Dr. Denise Tropea, a private practice podiatrist in Las Vegas, has seen thousands of diabetes sufferers in her career — many of them connected to food insecurity.
“You have to adopt a healthier lifestyle,” Tropea said. “Once you do that your blood sugar will be in better shape. Nutrition is just the cornerstone. That is the basis, the root of it. We need to be aware of our diet and what we’re eating.”
Tropea is a member of Lions International, a service organization that raises awareness of and contributes to humanitarian causes around the world. Last year, it adopted diabetes as a signature cause, joining blindness and hunger.
Thousands of Lions members from more than 125 countries recently gathered for a conference in Las Vegas. Tropea and several others spent a morning volunteering at Vegas Roots Community Garden in a diabetes education and awareness effort.
“A place like (Vegas Roots) provides the education and it provides you with a foundation,” Tropea said. “It all goes back to being more aware. I’ve been involved with diabetes for the past 30 years … and I see all the complications that result from it. One in three Americans are pre-diabetic, meaning they don’t have full-blown diabetes but given three to five years, it could be full-blown.”
According to the American Diabetes Association, about 10,000 people are diagnosed with diabetes in Nevada each year and more than 281,000 Nevadans have the condition. Of these, an estimated 75,000 have diabetes but don’t know it, greatly increasing their health risk and often leading to neuropathy — a weakness or numbness in the hands and feet.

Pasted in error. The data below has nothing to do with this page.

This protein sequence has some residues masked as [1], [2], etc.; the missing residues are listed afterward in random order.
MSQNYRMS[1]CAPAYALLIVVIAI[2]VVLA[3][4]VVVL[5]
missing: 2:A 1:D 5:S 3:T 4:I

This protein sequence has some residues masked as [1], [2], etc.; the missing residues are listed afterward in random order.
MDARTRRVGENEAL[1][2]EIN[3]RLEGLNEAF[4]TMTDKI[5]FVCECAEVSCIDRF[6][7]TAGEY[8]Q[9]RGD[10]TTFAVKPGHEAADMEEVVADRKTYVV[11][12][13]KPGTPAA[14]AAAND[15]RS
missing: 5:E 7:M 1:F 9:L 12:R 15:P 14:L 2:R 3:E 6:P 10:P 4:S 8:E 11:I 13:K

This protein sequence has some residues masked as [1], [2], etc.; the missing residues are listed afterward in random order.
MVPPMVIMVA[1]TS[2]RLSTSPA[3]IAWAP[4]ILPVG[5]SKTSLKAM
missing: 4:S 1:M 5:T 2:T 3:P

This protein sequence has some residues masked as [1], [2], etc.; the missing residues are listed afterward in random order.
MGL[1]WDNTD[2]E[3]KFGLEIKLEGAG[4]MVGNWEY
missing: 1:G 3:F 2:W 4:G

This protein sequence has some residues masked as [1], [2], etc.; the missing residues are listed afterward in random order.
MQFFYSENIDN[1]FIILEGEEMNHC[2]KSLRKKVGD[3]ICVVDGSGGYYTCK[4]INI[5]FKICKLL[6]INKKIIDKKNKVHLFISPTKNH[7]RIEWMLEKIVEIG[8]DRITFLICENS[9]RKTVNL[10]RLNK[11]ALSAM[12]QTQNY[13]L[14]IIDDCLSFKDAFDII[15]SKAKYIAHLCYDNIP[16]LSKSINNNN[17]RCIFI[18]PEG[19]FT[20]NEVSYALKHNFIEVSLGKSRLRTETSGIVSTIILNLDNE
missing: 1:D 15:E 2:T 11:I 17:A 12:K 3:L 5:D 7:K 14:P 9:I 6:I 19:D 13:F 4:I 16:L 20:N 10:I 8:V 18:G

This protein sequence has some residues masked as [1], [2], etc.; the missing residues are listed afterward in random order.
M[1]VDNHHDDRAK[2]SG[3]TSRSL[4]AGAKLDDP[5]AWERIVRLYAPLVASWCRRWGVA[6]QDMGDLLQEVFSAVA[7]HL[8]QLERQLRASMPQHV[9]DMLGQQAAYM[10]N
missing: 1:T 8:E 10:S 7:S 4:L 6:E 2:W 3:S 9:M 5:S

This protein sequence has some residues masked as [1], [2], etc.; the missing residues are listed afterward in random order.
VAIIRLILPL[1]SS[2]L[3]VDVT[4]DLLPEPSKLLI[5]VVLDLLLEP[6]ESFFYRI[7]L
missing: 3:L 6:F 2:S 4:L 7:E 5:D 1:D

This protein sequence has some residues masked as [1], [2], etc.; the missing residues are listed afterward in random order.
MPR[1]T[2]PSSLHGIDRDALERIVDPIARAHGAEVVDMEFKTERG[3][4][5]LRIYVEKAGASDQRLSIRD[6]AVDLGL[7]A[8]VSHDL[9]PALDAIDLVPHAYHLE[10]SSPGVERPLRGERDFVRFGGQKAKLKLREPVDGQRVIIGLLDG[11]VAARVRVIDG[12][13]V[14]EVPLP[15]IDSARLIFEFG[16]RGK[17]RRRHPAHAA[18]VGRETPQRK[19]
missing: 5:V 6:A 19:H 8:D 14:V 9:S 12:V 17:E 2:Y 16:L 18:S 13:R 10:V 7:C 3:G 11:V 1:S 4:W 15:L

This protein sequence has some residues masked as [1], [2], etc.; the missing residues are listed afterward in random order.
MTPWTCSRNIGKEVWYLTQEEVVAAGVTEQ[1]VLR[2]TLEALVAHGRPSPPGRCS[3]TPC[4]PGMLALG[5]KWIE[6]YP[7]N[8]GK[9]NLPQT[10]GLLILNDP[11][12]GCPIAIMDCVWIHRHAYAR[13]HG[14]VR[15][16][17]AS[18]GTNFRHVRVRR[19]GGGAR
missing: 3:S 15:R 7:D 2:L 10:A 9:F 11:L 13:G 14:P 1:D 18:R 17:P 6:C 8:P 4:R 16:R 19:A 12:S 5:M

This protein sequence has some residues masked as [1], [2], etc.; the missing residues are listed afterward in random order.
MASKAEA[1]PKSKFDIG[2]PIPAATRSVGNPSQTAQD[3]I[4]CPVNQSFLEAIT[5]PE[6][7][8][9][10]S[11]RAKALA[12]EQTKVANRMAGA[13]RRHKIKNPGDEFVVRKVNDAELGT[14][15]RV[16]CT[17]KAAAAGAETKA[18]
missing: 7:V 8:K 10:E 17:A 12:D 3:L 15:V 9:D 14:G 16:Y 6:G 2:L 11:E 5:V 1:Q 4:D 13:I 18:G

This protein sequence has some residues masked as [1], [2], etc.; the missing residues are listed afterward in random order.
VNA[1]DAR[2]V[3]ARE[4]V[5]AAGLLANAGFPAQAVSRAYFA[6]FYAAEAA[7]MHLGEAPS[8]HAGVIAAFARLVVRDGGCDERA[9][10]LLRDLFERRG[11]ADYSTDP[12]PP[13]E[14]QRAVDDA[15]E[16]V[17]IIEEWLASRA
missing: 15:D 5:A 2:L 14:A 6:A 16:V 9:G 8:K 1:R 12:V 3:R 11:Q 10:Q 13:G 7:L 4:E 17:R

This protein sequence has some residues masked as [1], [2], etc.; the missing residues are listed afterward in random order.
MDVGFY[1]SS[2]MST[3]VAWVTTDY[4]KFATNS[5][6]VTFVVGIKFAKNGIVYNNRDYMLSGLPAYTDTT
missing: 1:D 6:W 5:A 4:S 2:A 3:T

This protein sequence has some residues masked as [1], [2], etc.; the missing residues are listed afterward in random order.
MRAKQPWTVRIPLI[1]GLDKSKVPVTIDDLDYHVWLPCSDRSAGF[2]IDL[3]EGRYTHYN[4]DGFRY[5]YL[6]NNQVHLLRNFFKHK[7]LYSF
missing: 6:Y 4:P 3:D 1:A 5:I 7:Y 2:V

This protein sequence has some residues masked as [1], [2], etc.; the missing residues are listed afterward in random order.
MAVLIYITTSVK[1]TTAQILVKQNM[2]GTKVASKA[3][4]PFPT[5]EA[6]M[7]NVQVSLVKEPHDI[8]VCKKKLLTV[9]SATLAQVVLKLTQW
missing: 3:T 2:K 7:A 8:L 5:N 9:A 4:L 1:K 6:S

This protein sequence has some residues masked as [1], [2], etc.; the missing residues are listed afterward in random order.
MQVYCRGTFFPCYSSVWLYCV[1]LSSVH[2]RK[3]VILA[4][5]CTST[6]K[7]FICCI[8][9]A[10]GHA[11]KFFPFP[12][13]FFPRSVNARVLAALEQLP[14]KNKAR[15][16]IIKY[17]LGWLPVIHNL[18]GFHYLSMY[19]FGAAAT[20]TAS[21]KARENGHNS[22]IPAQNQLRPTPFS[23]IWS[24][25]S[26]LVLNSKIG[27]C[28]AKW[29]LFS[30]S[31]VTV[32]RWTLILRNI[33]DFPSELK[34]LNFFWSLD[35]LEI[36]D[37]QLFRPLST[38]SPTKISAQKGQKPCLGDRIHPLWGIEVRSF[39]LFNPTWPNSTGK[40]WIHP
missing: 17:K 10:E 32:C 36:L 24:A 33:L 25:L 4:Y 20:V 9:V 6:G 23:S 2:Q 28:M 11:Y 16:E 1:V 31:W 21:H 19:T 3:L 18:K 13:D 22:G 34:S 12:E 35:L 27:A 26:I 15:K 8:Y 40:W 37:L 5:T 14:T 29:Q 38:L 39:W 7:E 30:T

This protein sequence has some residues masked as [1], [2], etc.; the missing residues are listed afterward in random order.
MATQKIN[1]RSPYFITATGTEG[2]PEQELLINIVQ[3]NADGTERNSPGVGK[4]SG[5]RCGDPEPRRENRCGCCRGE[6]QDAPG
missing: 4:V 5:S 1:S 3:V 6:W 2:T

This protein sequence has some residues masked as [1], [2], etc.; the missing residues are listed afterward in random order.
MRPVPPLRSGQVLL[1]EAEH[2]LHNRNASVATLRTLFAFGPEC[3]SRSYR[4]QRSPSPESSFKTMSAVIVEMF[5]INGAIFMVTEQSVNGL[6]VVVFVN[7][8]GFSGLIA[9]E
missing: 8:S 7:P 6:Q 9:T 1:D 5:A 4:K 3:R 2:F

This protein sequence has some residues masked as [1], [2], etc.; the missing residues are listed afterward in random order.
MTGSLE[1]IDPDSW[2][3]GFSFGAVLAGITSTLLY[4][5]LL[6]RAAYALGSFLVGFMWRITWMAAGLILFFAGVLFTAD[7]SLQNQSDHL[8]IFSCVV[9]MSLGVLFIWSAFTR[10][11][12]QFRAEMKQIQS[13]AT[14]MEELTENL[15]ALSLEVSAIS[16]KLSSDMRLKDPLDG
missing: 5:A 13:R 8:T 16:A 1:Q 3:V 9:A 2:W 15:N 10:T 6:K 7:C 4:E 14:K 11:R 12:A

“People get nerve damage in their feet and they don’t know they have it,” Tropea said. “When you get nerve damage in your feet and don’t feel certain things, then you are possibly exposed to damage — sores and wounds that you don’t feel.” Such wounds become aggravated, or worse infected, the more walking you do with a wound you don’t know you have, she added.
Tropea works with a local group, the Diabetes Wellness Club, formed by several Las Vegas Lions members to raise awareness of diabetes and test for neuropathy throughout the community.
“Testing is free,” Tropea said. “We join with other groups like the Nevada Diabetes Association or the Asian American Coalition — different groups in the community for health events, and provide neuropathy testing. We use a monofilament wire to test areas in the foot to see if the patient can feel. We give them an evaluation sheet and depending on results, will refer them to a doctor.”
Judi Temple, also a member of Lions Club International, suffers from a rare form of neuropathy called gastroparesis — neuropathy of the stomach. The condition has caused severe nerve damage in Temple’s stomach, creating a struggle with her diet that goes beyond typical diabetic challenges. She has an insulin pump and Dexacom meter attached to her body at all times to monitor insulin levels and deliver it as needed.
“It makes food not process at the right speed,” Temple said. “It just sits there and for some people who have it extensively, you throw up, you’re nauseated. It’s been five years that I’ve been trying to control everything and get my A1C (a measure of blood sugar control) back down into the 6 range. It’s about 8.7. Danger zone for most people is anything over 6.”
Temple’s condition has caused complications with everyday meals. Gardens are a viable option, she said, but even many fruits and vegetables cause her blood sugar to rise. She’s now the Lions diabetic awareness coordinator for Nevada, working in the community to increase outreach and education — teaching Lions and others about diabetes.
“Education is so important,” Temple said. “People have to know what diabetics go through. If they see something, they need to know what to do to help fix it.”